Being United with Torah

When I write down G-d’s word it becomes implanted in my heart. It is amazing how the act of writing down what is right about me and wrong about has such power to start the transformation of my life. The powerful act of writing down the word of G-d and then take stock of my life changes my entire outlook on how I see myself and then the world.

Moses then instructed the Levites to place the Torah scroll that he would soon write in the Ark of the Covenant, together with the Tablets of the Covenant that he received at Mount Sinai.

[Moses told the Levites,] “Take this Torah scroll and place it alongside [the Tablets of Testimony].” Deuteronomy 31:26

Thus, the Ark in the Tabernacle contained the Torah both engraved in stone and written on parchment. The difference between engraved and written letters is that the engraved letters are part and parcel of the stone, whereas written letters are not part of the parchment but added to it. Thus, engraved letters express our intrinsic connection to the Torah, whereas written letters allude to how we preserve our connection to the Torah even during our mundane lives, when we think of ourselves as being separate from the Torah.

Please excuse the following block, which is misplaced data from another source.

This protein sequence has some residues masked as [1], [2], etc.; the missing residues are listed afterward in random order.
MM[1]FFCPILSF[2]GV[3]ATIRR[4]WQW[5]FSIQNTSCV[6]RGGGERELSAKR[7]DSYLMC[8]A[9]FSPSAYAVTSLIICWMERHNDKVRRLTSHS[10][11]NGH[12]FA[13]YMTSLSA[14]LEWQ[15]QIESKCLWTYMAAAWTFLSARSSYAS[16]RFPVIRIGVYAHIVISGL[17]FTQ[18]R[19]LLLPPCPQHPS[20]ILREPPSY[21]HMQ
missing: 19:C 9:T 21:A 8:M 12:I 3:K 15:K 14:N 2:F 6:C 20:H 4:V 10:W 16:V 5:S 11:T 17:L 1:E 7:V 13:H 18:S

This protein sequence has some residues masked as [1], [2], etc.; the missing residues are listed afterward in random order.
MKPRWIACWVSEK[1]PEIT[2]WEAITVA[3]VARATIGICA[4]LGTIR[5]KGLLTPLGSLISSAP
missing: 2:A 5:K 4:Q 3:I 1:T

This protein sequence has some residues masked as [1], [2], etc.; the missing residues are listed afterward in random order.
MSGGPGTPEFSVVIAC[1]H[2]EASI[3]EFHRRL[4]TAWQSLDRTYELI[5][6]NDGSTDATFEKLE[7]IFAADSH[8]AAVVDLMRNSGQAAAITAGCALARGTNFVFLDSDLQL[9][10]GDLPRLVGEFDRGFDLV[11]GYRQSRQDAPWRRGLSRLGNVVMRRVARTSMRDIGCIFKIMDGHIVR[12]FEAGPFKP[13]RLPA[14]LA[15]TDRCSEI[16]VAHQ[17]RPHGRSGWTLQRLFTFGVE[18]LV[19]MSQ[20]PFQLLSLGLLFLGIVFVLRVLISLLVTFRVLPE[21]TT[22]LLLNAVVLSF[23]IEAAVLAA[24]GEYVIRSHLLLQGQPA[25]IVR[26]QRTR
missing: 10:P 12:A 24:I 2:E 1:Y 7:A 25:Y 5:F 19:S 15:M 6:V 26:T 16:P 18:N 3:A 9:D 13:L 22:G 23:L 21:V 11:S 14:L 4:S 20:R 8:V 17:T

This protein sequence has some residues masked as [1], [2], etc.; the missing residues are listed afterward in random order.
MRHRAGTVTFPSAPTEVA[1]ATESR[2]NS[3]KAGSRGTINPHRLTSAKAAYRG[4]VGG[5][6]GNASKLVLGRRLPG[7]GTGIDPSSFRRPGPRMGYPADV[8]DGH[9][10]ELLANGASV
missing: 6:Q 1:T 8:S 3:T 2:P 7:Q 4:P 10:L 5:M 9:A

The presence of both the engraved Torah and the inscribed Torah within the Ark indicates that we must first experience our intrinsic connection with the Torah and then carry that experience with us into our mundane lives.1 Likutei Sichot, vol. 2, pp. 407–408.

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